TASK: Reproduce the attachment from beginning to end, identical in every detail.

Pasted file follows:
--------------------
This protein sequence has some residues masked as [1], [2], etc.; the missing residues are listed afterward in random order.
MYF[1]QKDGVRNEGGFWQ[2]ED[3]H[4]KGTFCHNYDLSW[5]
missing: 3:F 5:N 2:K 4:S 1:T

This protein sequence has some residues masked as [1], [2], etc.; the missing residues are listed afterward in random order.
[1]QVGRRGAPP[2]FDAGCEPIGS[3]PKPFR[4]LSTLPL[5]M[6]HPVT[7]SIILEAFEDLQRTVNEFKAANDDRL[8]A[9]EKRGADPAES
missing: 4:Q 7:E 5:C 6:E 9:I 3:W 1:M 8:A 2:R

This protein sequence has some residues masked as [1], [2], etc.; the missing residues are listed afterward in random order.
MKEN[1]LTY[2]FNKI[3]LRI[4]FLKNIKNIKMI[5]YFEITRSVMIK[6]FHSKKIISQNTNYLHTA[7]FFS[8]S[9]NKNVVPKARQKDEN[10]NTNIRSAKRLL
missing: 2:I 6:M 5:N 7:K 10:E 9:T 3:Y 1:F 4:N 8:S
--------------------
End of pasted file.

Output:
This protein sequence has some residues masked as [1], [2], etc.; the missing residues are listed afterward in random order.
MYF[1]QKDGVRNEGGFWQ[2]ED[3]H[4]KGTFCHNYDLSW[5]
missing: 3:F 5:N 2:K 4:S 1:T

This protein sequence has some residues masked as [1], [2], etc.; the missing residues are listed afterward in random order.
[1]QVGRRGAPP[2]FDAGCEPIGS[3]PKPFR[4]LSTLPL[5]M[6]HPVT[7]SIILEAFEDLQRTVNEFKAANDDRL[8]A[9]EKRGADPAES
missing: 4:Q 7:E 5:C 6:E 9:I 3:W 1:M 8:A 2:R

This protein sequence has some residues masked as [1], [2], etc.; the missing residues are listed afterward in random order.
MKEN[1]LTY[2]FNKI[3]LRI[4]FLKNIKNIKMI[5]YFEITRSVMIK[6]FHSKKIISQNTNYLHTA[7]FFS[8]S[9]NKNVVPKARQKDEN[10]NTNIRSAKRLL
missing: 2:I 6:M 5:N 7:K 10:E 9:T 3:Y 1:F 4:N 8:S